- the teachings of Jesus and the apostles; the Christian revelation.
- the story of Christ’s life and teachings, especially as contained in the first four books of the New Testament, namely Matthew, Mark, Luke, and John.
- (usually initial capital letter) any of these four books.
- something regarded as true and implicitly believed: to take his report for gospel.
- a doctrine regarded as of prime importance: political gospel.
- glad tidings, especially concerning salvation and the kingdom of God as announced to the world by Christ.
- (often initial capital letter) Ecclesiastical. anextract from one of the four Gospels, forming part of the Eucharistic service in certain churches.
- gospel music.
- of, relating to, or proclaiming the gospel or its teachings: a gospel preacher.
- in accordance with the gospel; evangelical.
- of or relating to gospel music: a gospel singer.
Origin: before 950; Middle English go(d)spell, Old English gōdspell (see good, spell2); translation of Greek euangélion good news; see evangel1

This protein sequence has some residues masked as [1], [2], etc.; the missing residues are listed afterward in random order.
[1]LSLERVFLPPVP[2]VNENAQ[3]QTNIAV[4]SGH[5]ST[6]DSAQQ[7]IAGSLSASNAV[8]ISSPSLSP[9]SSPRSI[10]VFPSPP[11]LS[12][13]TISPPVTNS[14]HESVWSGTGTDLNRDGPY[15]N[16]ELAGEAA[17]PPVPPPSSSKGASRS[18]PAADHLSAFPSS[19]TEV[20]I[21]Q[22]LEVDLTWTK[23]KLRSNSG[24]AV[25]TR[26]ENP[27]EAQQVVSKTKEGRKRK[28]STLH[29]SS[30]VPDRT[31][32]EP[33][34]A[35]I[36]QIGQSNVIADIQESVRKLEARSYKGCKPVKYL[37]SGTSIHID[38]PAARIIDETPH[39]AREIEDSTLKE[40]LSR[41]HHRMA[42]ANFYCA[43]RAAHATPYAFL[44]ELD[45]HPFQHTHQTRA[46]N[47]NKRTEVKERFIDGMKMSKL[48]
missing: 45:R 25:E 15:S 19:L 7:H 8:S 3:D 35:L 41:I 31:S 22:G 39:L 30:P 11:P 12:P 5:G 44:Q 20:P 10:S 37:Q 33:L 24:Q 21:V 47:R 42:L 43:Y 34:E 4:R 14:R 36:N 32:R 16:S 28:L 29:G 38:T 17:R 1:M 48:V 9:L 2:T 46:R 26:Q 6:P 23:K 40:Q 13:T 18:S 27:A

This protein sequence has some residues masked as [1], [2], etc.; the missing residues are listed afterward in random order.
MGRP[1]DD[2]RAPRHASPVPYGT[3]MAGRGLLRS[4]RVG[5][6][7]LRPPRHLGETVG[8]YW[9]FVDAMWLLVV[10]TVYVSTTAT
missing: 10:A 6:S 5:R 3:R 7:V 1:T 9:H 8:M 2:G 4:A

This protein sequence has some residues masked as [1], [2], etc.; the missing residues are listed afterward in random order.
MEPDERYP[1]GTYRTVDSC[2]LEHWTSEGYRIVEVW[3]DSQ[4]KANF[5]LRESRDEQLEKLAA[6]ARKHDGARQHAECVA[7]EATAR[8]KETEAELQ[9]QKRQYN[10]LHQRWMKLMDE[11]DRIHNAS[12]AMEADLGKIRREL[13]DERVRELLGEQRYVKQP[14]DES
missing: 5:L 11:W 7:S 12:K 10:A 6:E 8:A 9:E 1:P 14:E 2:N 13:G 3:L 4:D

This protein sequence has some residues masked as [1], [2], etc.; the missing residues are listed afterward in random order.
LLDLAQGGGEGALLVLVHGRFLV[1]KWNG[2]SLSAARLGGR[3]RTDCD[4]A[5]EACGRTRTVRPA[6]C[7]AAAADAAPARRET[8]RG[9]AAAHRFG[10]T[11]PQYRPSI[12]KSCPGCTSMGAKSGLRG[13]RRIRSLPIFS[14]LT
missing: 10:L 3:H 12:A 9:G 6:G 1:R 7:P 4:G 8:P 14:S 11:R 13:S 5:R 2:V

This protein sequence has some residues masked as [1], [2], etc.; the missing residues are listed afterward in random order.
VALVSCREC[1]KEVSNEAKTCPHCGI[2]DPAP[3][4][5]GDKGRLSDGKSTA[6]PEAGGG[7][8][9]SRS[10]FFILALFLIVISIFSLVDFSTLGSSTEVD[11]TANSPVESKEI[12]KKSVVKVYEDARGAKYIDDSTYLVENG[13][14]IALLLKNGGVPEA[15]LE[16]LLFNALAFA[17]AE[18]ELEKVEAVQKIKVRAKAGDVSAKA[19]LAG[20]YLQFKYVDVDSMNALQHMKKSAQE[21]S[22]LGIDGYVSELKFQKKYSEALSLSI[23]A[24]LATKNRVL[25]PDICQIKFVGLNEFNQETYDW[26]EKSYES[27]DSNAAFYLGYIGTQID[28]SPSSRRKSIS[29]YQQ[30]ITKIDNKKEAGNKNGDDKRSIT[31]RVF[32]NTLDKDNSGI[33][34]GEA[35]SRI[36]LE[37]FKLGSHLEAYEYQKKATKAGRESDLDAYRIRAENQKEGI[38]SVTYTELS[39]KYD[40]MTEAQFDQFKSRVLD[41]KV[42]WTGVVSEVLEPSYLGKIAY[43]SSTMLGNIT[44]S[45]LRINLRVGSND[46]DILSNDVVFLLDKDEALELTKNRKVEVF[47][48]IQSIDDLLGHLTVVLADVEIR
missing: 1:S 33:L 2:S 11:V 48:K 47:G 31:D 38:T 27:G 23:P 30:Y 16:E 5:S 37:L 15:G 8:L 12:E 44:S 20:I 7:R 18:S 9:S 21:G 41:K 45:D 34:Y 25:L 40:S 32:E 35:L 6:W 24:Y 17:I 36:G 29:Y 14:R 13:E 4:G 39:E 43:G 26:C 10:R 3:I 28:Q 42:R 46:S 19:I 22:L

As you can see, depending upon whether the word is singular, plural, or different context, the meaning of the term seems to vary.
The term by itself means as you see in the origins section – good news. The good news of the Scriptures would be the first 4 books of the New Testament (NT) which include Matthew, Mark, Luke, and John.
Each of these books is named after their writers. Each tells the story of Christ. Matthew and Mark are the most alike. Luke has much in common with the first two, but it includes the perspective of a physician as Luke was what we call today a doctor.
These first 3 books of the Gospels are often called the Synoptic Gospels because of their commonalities.
John is unique. This becomes immediately obvious upon reading just the first few verses of John 1. You see an immediate emphasis on the deity of Christ and this continues throughout the book. As such, the story of Christ as God is what you read in John resulting in not all of the same events as in the first 3 being told.